Econostrum | Economic News in the Mediterranean


Southern Mediterranean private sector failing to create enough jobs



           

In Southern Mediterranean countries, the private sector is having trouble hiring. Faced with this sizeable problem, companies are also failing in their lack of ambition or inadequate financial capacities. All factors that are hindering their development and preventing their positioning on export markets. Version française



Southern Mediterranean private sector failing to create enough jobs

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Accoding to Chahir Zaki, "Southern Mediterranean companies have a growth problem." (photo : F.Dubessy)
Accoding to Chahir Zaki, "Southern Mediterranean companies have a growth problem." (photo : F.Dubessy)
MEDITERRANEAN. “Given the forecasts for demand, the private sector’s inability to create sufficient jobs is clear,” says Chahir Zaki, pointing out the continuing difficulty companies have in hiring people. Speaking at the annual EMNES (Euro-Mediterranean Network for Economic Studies) conference in Brussels on 27th June, 2019, the associate professor of economics at the Faculty of Economics Political Sciences, Cairo University, observes that the majority of jobs created are in the services sector, which accounts for 80.1% of employees in Jordan, 49.6% in Tunisia, 47.1% in Egypt and 38.3% in Morocco. This sector produces less added value and lower margins, meaning companies have less chance of increasing staff numbers.

These countries’ private sectors are polarized around a majority of very small enterprises and a few major groups, which dominate the market. The former lack the ambition, or the finances, to develop. Changing dimension involves costs, which they cannot fund due to their poor productivity, very limited finances and total inability to move into the export markets.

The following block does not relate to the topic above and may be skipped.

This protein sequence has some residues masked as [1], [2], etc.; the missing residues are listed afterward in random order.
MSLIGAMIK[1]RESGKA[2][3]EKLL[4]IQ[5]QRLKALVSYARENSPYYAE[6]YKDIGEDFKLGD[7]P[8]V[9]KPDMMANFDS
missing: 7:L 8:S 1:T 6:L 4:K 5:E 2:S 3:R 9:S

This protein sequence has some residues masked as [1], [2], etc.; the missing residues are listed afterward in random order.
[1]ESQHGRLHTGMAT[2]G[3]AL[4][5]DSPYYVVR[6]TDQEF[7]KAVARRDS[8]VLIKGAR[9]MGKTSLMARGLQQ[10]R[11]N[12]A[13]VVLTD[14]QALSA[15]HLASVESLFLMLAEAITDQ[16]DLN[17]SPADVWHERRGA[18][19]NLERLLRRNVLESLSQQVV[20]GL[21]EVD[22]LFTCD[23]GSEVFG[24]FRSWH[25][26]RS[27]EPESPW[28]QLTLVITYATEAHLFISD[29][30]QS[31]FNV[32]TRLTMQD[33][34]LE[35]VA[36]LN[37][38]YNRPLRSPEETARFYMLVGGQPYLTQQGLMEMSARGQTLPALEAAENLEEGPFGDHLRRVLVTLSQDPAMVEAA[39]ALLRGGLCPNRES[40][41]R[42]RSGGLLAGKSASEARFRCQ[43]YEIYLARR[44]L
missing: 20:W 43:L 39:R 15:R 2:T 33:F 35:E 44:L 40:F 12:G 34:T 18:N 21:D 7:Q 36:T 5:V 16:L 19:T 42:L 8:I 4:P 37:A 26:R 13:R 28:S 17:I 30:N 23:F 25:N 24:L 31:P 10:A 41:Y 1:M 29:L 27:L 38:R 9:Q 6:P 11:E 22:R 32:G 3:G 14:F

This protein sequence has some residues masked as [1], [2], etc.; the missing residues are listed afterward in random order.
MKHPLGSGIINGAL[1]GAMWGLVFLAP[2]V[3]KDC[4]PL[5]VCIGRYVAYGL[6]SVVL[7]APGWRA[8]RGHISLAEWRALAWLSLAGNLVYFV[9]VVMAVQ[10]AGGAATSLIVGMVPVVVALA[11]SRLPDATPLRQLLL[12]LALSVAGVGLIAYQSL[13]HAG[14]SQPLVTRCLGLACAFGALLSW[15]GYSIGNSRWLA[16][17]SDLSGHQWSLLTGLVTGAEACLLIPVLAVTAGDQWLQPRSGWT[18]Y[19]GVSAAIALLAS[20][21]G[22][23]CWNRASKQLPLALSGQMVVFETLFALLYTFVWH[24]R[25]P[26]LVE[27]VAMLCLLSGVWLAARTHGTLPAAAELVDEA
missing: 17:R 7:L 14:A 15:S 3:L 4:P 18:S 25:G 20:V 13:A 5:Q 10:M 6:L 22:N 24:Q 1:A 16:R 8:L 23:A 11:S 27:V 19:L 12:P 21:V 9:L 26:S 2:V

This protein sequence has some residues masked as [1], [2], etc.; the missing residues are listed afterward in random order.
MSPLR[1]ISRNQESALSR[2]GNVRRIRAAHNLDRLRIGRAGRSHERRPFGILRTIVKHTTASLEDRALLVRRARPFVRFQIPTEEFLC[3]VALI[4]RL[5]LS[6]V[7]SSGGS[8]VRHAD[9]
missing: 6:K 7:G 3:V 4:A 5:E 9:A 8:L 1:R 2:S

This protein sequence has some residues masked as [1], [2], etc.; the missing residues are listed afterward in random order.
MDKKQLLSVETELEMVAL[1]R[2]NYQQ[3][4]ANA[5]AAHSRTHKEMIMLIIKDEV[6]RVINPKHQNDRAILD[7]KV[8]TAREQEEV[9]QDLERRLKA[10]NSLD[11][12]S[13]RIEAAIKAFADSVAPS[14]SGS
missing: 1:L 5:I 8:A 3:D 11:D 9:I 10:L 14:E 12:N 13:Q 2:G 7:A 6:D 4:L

Southern Mediterranean companies have a growth problem. They start off small and are incapable of expanding. They are therefore excluded from the worldwide value chain,” observes Zaki, citing, “non-tariff barriers blocking market access for products from the region and a lack of sustainable financing sources.”

Becoming part of the worldwide value chain

The economist and EMNES member also blames “weak institutions” that lead companies to specialize in traditional sectors instead of high technology. “The reforms to facilitate trade, exports, have to be led at a local level,” he says, citing in particular the need for a harmonization of regulations and norms, an increase in the number of laboratories and certification bodies, as well as the vital need to seek governments’ technical assistance, plus international donations, in order to attain the objectives.
 
Chahir Zaki insists on the absolute importance of attracting foreign direct investment to industries, especially those manufacturing high added value goods. “This would stimulate job creation and, as a result, foster inclusivity,” he stresses. According to him, “reinforcing workers’ skills would help the Southern economies become part of the worldwide value chain. This would increase the demand for competent employees, rather than battling fierce competition in international markets.” To this end, the European Union’s External Investment Plan (EIP) is an initiative likely to attract more investment in private-sector businesses. 


Frédéric Dubessy, in BRUSSELS


Tuesday, August 27th 2019



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